Device Packaging 2019

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System Co-Design Modeling Methodology of a High Speed (25Gbps) Multi-Rate 4-Channel Retimer: Simulation to Measurement Correlation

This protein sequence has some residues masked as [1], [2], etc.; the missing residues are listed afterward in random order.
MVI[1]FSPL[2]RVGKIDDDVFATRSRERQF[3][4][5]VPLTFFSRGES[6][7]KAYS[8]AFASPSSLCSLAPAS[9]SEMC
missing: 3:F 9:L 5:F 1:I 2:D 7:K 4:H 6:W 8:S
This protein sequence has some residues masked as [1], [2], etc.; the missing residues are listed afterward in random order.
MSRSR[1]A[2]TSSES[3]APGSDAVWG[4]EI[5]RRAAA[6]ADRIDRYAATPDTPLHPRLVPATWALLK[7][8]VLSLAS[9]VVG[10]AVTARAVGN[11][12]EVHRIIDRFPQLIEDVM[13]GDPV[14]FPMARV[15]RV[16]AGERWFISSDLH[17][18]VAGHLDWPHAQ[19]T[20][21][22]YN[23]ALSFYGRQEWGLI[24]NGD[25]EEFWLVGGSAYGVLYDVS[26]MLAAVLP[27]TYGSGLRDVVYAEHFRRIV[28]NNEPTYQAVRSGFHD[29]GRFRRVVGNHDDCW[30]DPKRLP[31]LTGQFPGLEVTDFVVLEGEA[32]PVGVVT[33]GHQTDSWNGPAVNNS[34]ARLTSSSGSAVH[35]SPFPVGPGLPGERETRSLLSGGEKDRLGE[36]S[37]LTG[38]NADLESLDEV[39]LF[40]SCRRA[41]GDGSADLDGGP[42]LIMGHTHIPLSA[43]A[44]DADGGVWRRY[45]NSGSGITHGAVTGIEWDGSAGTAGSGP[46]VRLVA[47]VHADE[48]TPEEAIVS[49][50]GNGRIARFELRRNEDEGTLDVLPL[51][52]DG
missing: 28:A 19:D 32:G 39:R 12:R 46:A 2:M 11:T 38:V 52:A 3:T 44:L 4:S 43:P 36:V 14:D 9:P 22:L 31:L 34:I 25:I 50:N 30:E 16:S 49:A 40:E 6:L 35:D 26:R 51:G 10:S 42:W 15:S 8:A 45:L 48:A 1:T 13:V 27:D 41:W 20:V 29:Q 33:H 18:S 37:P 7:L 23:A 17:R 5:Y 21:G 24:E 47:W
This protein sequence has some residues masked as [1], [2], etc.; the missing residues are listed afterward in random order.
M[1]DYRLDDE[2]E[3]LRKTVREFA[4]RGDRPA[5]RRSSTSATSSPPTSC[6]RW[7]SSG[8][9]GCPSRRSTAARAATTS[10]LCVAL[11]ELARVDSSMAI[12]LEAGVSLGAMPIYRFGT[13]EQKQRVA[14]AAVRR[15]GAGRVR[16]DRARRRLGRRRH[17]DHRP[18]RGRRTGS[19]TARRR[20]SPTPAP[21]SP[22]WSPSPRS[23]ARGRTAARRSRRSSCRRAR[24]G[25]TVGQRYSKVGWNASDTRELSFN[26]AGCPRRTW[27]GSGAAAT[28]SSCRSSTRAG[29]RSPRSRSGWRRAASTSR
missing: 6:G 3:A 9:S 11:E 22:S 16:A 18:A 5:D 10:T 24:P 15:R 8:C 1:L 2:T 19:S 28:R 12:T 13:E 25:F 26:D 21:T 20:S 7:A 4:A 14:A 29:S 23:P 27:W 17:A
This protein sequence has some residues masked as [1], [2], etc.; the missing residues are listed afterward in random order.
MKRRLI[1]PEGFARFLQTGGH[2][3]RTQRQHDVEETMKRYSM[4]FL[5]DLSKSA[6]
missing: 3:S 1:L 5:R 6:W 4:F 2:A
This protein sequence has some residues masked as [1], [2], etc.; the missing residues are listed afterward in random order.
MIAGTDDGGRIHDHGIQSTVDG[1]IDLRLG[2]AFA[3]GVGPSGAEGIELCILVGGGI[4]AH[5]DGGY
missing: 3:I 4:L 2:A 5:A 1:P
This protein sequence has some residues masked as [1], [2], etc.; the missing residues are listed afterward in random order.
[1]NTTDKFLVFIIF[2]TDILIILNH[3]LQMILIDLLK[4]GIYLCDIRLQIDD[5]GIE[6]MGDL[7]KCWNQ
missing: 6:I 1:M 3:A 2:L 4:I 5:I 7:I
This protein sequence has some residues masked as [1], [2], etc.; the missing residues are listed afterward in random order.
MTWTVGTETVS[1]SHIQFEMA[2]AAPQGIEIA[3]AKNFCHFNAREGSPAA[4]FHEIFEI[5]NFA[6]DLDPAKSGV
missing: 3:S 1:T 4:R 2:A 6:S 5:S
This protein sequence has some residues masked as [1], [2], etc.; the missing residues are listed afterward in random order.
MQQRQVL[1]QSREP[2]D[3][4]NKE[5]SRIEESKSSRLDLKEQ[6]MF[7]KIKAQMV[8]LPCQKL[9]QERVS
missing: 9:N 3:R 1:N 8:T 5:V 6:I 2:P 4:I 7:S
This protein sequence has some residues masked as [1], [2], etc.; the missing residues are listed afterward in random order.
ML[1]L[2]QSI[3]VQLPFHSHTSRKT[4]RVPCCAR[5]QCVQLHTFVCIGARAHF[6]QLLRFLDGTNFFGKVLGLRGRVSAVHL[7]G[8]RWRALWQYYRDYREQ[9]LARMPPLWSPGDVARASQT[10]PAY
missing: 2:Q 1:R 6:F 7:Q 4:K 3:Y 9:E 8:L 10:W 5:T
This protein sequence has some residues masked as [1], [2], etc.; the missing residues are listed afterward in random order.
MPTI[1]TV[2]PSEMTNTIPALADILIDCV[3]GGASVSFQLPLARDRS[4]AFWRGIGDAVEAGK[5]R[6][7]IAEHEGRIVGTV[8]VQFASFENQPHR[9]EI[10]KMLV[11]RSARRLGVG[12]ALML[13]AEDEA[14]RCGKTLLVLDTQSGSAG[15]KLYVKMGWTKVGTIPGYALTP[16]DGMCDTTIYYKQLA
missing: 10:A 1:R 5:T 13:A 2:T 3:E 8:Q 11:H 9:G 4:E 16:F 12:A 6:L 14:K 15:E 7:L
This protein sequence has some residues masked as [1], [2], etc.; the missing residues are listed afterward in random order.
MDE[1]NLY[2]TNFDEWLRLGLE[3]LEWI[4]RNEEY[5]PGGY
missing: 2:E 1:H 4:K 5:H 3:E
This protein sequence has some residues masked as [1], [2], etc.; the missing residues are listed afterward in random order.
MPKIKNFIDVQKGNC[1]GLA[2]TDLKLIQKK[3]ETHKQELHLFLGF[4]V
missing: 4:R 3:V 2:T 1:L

Keywords: FC Packaging, Modeling, Simulation, Co-Design, Measurement and Simulation Correlation